“Friendships cannot endure if they are based on the sands of selfishness.”
(Improvement Era, Dec. 1967, 46)
—President Howard W. Hunter (1907–95)
Monday nights were set aside as the official night for family home evening in October of 1970, but the Church’s family home evening program has been around since 1915, when it was instituted by President Joseph F. Smith.
When President Smith started the program, he promised that love in our homes would increase if we would have family home evening. “Faith will be developed in the hearts of the youth of Israel,” he said, “and they will gain power to combat the evil influence and temptations which beset them” (Messages of the First Presidency, 4:339). Make a goal this month to contribute to the lessons and activities in your home as much as you can.
Edward Partridge was the first Presiding Bishop of the Restored Church. Born in 1793, he became dissatisfied with the religions of his day when he was in his twenties. And, in 1830, after investigating the Church, he was baptized by the Prophet Joseph Smith. The Prophet said of Edward, “he was a pattern of piety, and one of the Lord’s great men, known by his steadfastness and patient endurance to the end” (“History of Joseph Smith,” Times and Seasons, 15 Sept. 1843, vol. 4, 320).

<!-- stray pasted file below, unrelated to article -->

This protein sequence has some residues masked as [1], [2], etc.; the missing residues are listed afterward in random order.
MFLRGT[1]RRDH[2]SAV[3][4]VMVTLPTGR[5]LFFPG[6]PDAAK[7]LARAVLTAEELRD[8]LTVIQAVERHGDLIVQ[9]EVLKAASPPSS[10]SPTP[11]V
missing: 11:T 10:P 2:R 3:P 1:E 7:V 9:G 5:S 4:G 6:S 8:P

Edward became the Presiding Bishop of the Church less than two months after his baptism, and he certainly needed the “patient endurance” mentioned by the Prophet Joseph. He and his family were harshly persecuted by the mobs in Missouri and then in Nauvoo. On one occasion he was dragged from his home and tarred and feathered by a mob of more than 200 men. But Bishop Partridge’s faith carried him through his trials.
The bishop died when he became very ill in Nauvoo. He was only 46. Of Edward Partridge, the Lord said, “his heart is pure before me, for he is like unto Nathanael of old, in whom there is no guile” (D&C 41:11). And in the Doctrine and Covenants we learn that the Lord received Edward Partridge unto himself (see D&C 124:19).
Isn’t it amazing how you magically weigh a few pounds extra after New Year’s Day? Well, not so magical when you remember the approximately 50 pounds of cakes, candies, and other holiday treats you’ve been eating for the previous two or three months.
With the holiday season fast approaching, now might be the perfect time to resolve to practice moderation and to stay fit over the next few months. It’s a lot easier and healthier to stay away from excessive amounts of the unhealthy foods that abound during the holiday season than to try to make those extra pounds disappear after New Year’s Day. Alakazam!
Get organized. A notebook or calendar is a great way to keep track of what you’re supposed to be doing and where you’re supposed to be. If you’re having trouble doing all you need to do, remember to delegate. If you’re unsure of what you’re supposed to be doing to fulfill your calling, talk to one of your leaders.
We want to hear your true stories about how your family has helped you stay close to the gospel and the Savior, or about how you and your family overcome challenges together. Please send your submissions to:
50 East North Temple
Salt Lake City, Utah 84150